Psoriasis is a complex skin disorder that manifests itself in different ways. It can be tricky to detect psoriasis in one go, since the symptoms can get misdiagnosed as other skin diseases, such as eczema, dermatitis, ringworm, or seasonal rashes. Psoriasis isn’t just about looks or patches; it’s a chronic autoimmune disorder, causing the rapid buildup of skin cells, with red, scaly, and dry spots that can develop anywhere in the body.
From annoying scars to potential psoriatic arthritis, it’s important to know that the impact of psoriasis is more than skin-deep. Here’s what you need to know:
What causes Psoriasis?
Skin experts aren’t exactly sure about the reason behind someone’s immune system to malfunction this way. However, it’s a multi-factorial condition, where genetics and environmental factors play major roles. It is however clear that psoriasis is not contagious and treatment can help manage the condition. Usually, psoriasis is considered to be a result of some triggers that vary from person to person.
Common triggers can include:
- Excessive Stress
- Illnesses (mainly respiratory infections)
- Skin Injuries (sunburn, cuts, or abrasions)
- Extreme cold temperature
- Food allergies
- Uncontrolled alcohol intake
Understand your set of triggers and track them over time. Knowing your symptoms can help you anticipate and control your flares with an effective treatment solution.
Types of Psoriasis
With scaly plaques, red patches, and peeling surfaces, psoriasis is categorized into several types that can help specialists determine appropriate investigations and treatment pathways.
- Plaque psoriasis: Induced by infection, stress, drugs, or drug withdrawal, plaque psoriasis is the most common form, which is defined by dry, raised red skin patches. Sometimes, an individual may feel itchy on the affected areas, including the scalp, elbows, lower back, and knees.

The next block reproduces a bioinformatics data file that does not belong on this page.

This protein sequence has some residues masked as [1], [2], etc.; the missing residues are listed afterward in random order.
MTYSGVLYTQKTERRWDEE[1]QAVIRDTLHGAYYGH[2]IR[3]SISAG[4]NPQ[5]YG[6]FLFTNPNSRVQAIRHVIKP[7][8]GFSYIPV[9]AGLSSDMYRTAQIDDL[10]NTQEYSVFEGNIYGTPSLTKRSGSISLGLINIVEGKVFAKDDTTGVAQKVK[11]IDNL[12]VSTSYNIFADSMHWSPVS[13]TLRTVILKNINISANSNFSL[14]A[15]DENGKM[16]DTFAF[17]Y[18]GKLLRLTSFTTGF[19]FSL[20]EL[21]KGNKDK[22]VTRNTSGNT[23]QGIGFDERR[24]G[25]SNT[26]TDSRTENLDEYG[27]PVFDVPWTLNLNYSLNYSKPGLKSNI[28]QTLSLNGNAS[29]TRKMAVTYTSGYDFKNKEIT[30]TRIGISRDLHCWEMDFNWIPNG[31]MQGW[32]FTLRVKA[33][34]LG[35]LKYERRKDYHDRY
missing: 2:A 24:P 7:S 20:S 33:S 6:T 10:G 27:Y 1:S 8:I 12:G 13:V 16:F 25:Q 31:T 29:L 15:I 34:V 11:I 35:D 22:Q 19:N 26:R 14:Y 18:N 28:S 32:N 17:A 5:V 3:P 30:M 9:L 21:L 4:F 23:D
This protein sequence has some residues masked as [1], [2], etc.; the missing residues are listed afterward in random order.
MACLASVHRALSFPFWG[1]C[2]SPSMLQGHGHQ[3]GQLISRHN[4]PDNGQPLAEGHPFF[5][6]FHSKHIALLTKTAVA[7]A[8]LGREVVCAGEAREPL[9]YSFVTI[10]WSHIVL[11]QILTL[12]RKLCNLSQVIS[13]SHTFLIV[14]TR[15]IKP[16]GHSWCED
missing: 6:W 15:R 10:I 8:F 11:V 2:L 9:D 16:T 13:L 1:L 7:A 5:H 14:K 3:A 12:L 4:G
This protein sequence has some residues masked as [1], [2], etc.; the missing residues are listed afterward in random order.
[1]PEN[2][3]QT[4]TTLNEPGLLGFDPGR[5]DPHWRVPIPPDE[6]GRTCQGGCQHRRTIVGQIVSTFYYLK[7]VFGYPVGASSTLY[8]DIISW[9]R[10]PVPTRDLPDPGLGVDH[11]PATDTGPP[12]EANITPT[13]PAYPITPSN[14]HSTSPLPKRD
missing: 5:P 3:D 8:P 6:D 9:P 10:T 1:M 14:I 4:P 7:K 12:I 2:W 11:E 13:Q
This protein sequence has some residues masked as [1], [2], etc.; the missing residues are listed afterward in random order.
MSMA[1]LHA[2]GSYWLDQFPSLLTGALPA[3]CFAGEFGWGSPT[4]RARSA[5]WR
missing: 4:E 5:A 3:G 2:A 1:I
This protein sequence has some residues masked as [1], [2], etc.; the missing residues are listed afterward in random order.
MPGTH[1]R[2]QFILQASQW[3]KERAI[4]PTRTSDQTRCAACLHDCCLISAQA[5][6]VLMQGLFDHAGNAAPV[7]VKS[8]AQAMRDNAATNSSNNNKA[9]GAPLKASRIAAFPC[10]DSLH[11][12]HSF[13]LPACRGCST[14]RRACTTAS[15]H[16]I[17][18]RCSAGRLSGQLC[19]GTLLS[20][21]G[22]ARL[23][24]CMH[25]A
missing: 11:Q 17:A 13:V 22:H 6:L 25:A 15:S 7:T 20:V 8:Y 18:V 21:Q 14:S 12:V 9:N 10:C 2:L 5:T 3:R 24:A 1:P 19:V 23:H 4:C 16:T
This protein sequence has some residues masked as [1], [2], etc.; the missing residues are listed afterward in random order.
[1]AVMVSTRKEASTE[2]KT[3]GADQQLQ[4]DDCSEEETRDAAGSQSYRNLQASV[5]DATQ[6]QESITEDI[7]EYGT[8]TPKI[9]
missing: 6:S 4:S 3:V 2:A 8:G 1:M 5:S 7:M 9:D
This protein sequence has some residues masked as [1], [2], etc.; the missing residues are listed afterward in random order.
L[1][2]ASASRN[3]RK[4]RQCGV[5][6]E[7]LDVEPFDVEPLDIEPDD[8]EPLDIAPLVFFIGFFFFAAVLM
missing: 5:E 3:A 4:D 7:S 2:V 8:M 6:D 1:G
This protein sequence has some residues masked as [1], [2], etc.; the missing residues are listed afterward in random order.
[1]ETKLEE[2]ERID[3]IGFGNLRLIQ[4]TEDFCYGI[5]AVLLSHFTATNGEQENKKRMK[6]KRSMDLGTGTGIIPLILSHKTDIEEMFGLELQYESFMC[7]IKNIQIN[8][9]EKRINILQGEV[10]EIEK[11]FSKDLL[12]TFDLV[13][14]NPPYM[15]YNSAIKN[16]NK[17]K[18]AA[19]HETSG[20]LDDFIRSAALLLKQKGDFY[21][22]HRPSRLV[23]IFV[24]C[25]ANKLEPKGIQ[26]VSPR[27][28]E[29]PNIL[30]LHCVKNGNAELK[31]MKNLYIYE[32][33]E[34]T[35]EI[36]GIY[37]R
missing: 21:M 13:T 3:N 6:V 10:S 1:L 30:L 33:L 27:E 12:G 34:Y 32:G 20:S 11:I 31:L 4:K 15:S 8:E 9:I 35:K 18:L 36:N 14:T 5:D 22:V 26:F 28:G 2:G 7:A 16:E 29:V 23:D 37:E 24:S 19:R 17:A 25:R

- Guttate psoriasis: Usually young children are prone to guttate psoriasis where small, dot like lesions show up on the stomach, arm, or legs. Infections such as streptococcal bronchitis can cause widespread small plaques, which can be resolved within months.
- Inverse psoriasis: This type of psoriasis is predominantly found in the folds of the skin, like the underarms, navel, groin, and buttocks, causing smooth patches of red skin.
- Pustular psoriasis: An extremely rare type of psoriasis that can be identified by whitish-yellow pus-filled blisters on the hands or bottoms of feet.
- Erythrodermic psoriasis: Another least common and severe form of psoriasis can cover the entire body with painful rashes, itching, pain, and flaking. It can be life-threatening if neglected for a long time.
- Nail psoriasis: Although several people identify it as calcium deficiency, it’s not casued by shortage of clacium. Any abnormality in the structure of a nail shouldn’t be taken lightly as diseases like psoriasis can actually grow under the fingernails. If not diagnosed, it can loosen the nail and make it fall off completely.
- Psoriatic arthritis: A form of arthritis that can extend to any point causing distinctive symptoms of the disease. Most females are diagnosed with symptoms of psoriatic arthritis, causing swelling and pain in the joints
What are the treatments available for Psoriasis?
There is no cure for psoriasis, but many treatment methods can manage the condition. Based on the type of psoriasis and its severity, a dermatologist can take the right call for action.
- Topical therapies: In cases of mild infection and irritation, some medicated creams and lotions help in soothing itchy skin. This treatment works well for children and the elderly. Corticosteroids, retinoids, and pimecrolimus cream are often combined with steroids to reduce the symptoms of certain types of psoriasis.
- Ultraviolet phototherapy: In this method, a special light is passed to suppress immune activity, and irritation in severe cases of psoriasis. This treatment should be performed by expert dermatologists who are specialized in laser therapies.
- Oral and biologic therapies: People with severe psoriasis are prescribed certain medications, such as acitretin, which works against the effects of the disorder but does not reduce immune activity. Other biological therapies are taken orally or are injected into the skin.
Modern medicine has come far from the times when diagnosis and treatment of psoriasis seemed nearly impossible. This World Psoriasis Day, it is important to let people know that with significant development in medical science, several treatment options are available, depending on the extent of the condition.